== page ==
I couldn’t help notice as the field was turned on, that everyone looked at the children dropping to the ground. All except Harper that is, his eyes remained fixed on Rommie – wadda SadGeezer! It transpires that this manifestation of Andromeda, was Hamper’s little project – a cool SadGeezer! The Andromeda male members of the crew manage to control themselves and give chase to the fighters. They suddenly issue a data command to eject the pilots and destroy the bombs.
The crisis is quickly over and Dylan takes a shirt (I think it was Harpers) and hands it to Andromeda ( – not a SadGeezer). The two of them exchange nervous glances, Hunt was desperately trying not to look at his computer in a disrespectful manner, and for the most part, Andromeda gave some pretty pensive glances back. The naked, physical manifestation of Rommie by the genius that is Harper, was clearly a shock for both of them. The furtive glances between Hunt and Rommie were wonderful!
Incidentally, when she does get her clothes back on, there is a great picture of Lexa Doig making fun of her costume behind the scenes (I assume for a promotional shoot, I’m not sure – I think she is making fun of the push up aspect of her underwear). I’m certainly not complaining 🙂
The children are returned to the Station (Harper strenuously points out that it was he who created Rommie’s body – I wonder if he too noticed the glances). Later, Rommie meets with Dylan Hunt in one of the corridors, they are alone, but Rommie is clothed. “It’s good to finally meet you,” she says (personally I thought that was a VERY flirtatious comment). She hold’s out her hand, “face to face” she adds. Hunt blurts out some embarrassed comment about it being strange to see her (he almost said ‘in the flesh’), “I’m so used to seeing you on the holoscreen. Me waking up in the morning, you seeing me.”
“Get out of the shower” adds Rommie nervously.
“Can we just say…. on many occasions?” says Hunt, equally nervously.
“Erm.. of course” confirms Andromeda.
She went on to point out that Commonwealth protocol prohibits anything more than a purely professional relationship. I’m sure she said this with a half smile, I wasn’t sure if she was finding humour in the protocol, or because Hunt was concerned (I suspect the later). I know I’m a SadGeezer but I’m sure that was a mischievous and subtle exchange. He welcomes her aboard and gives a salute (taking another brief glance at her before he leaves).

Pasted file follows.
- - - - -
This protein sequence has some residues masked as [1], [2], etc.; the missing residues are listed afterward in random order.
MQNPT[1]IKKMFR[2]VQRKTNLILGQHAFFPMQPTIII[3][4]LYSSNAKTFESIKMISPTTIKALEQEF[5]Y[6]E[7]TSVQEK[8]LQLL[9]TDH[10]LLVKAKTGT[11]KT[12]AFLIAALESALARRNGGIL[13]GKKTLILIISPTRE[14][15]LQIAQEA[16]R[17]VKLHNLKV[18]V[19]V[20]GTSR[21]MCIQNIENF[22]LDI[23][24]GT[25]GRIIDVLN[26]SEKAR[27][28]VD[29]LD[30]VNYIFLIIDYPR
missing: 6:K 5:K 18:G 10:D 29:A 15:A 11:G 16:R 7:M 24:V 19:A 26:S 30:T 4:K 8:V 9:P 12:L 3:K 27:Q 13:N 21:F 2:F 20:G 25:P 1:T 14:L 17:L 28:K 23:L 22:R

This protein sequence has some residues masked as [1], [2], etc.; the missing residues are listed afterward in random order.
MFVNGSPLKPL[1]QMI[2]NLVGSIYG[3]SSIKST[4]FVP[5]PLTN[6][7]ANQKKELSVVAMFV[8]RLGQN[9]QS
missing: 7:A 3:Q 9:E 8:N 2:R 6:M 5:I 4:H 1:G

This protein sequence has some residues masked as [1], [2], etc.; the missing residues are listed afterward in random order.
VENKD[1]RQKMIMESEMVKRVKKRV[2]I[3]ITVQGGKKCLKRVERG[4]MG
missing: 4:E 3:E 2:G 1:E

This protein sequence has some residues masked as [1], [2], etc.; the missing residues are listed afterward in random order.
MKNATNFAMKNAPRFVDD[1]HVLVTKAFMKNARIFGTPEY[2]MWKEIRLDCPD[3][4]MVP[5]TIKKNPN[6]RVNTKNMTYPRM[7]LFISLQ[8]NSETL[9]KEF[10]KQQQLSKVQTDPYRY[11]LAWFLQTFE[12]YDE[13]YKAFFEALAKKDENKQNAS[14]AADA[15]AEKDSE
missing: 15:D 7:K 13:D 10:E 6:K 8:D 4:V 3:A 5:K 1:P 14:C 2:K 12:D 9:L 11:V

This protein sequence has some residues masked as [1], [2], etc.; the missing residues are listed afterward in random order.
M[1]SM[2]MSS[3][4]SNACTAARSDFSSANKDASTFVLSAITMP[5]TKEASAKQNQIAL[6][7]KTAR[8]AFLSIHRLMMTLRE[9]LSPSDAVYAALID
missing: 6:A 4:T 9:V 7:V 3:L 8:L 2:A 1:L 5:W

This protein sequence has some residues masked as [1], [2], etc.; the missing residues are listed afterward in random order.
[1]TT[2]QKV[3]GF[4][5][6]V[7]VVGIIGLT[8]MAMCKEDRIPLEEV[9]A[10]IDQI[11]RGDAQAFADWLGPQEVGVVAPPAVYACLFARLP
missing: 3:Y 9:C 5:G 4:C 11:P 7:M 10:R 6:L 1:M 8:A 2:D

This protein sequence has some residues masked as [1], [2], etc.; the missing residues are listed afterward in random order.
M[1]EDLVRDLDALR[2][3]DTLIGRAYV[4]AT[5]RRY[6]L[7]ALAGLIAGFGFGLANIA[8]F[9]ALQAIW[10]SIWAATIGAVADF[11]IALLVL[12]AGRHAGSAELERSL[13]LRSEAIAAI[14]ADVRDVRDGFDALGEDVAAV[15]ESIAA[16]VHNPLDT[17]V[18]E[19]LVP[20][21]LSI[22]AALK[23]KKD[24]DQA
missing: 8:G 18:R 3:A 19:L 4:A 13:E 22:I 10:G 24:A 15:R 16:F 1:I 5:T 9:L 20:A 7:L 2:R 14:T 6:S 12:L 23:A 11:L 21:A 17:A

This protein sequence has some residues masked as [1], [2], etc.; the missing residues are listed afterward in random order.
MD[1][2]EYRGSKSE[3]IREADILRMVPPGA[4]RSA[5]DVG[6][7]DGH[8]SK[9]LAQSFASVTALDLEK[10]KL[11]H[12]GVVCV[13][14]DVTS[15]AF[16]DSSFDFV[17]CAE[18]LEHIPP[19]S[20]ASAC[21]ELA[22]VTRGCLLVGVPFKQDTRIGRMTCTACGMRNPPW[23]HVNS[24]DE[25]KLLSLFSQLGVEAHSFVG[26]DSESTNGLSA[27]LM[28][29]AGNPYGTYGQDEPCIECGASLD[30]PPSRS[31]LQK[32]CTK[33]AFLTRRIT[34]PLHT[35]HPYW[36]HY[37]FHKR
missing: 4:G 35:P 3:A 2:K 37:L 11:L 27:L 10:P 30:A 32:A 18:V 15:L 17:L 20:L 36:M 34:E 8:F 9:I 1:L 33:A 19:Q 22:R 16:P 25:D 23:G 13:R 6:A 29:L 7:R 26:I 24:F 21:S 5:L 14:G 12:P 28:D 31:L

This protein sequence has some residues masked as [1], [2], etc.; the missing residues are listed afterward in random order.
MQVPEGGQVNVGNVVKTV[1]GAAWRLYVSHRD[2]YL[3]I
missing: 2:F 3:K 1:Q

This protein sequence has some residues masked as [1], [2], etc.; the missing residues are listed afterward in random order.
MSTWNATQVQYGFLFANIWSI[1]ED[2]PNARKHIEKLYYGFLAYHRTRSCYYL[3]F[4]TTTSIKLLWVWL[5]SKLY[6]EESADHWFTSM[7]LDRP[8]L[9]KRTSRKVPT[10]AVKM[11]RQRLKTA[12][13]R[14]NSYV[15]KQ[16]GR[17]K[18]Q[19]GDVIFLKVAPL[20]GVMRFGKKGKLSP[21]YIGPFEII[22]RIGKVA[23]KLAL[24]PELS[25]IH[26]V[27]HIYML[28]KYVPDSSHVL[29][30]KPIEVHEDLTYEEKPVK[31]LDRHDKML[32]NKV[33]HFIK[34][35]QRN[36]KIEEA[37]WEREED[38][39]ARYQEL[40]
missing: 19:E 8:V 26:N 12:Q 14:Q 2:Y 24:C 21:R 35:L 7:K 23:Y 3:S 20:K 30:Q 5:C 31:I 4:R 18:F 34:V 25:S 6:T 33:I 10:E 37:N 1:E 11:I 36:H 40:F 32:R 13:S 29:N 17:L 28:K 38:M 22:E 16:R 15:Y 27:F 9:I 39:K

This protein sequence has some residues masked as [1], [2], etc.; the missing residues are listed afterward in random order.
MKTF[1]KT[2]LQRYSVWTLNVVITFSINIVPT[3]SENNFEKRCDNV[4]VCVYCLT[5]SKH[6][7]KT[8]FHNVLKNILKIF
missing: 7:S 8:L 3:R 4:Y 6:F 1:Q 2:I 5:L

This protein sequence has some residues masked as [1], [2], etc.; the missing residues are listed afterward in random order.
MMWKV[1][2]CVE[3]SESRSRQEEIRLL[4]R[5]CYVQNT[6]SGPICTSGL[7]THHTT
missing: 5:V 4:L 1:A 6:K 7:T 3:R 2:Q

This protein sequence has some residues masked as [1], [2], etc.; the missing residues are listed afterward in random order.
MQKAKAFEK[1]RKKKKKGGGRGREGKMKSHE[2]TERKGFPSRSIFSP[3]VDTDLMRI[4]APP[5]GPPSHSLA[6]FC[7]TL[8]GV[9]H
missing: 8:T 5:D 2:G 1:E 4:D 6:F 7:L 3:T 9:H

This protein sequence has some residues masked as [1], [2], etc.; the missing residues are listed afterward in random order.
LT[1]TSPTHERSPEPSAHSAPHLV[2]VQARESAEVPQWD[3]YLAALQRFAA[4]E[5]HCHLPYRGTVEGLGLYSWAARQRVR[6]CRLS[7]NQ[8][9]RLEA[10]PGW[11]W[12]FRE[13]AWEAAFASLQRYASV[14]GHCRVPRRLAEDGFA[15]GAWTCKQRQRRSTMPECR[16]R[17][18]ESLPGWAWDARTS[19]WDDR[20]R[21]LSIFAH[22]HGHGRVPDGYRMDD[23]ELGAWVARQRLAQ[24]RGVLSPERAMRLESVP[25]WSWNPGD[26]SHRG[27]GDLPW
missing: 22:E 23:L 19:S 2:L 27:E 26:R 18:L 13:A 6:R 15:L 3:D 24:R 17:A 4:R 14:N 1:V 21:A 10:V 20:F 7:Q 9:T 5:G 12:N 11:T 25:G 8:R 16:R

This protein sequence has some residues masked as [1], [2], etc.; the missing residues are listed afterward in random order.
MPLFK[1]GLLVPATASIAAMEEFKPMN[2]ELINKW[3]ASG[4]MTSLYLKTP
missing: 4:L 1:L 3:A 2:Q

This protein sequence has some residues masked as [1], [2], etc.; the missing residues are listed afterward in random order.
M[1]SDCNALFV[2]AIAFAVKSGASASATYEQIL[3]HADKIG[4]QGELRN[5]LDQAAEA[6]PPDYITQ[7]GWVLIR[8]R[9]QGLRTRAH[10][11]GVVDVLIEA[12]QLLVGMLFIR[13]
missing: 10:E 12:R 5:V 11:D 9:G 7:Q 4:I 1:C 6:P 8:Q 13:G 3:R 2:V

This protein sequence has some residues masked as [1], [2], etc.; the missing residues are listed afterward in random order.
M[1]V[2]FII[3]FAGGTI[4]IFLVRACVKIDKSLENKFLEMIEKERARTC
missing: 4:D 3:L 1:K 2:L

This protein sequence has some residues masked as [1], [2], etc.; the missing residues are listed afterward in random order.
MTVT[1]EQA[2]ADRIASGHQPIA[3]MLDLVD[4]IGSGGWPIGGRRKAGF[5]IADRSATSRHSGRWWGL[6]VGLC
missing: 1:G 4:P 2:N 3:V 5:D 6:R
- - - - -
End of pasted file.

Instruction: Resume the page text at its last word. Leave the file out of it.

Back on the Station, Hayec had been deposed and Mapes has taken over (Nissin was too ill to continue). His attitude is clearly conciliatory and not nearly as aggressive. The children resolve to face the challenge of Peace. Which is completely nuts considering that they are surrounded by slavers, Magog and Nietzschean’s. Dylan Hunt may have turned the hell-children into a bunch of namby pamby pinko liberals who would rather fend off a marauding Magog assault with an aggressive leaflet campaign – I’d give them a week!
Back on Andromeda, Dylan Hunt secretly stores a salvaged Nova Bomb in the hold. He’s not happy about it – just cautious.
I’d rate this a wonderful 22,629 out of 10. What did you think.
The “To Loose the Fateful Lightening” episode review is © 2000 Tony Fawl.
Not for reproduction without the authors express permission.
The names, characters and everything else associated with Gene Roddenberry’s Andromeda TV series are the property of the Tribune Entertainment Company. All rights reserved.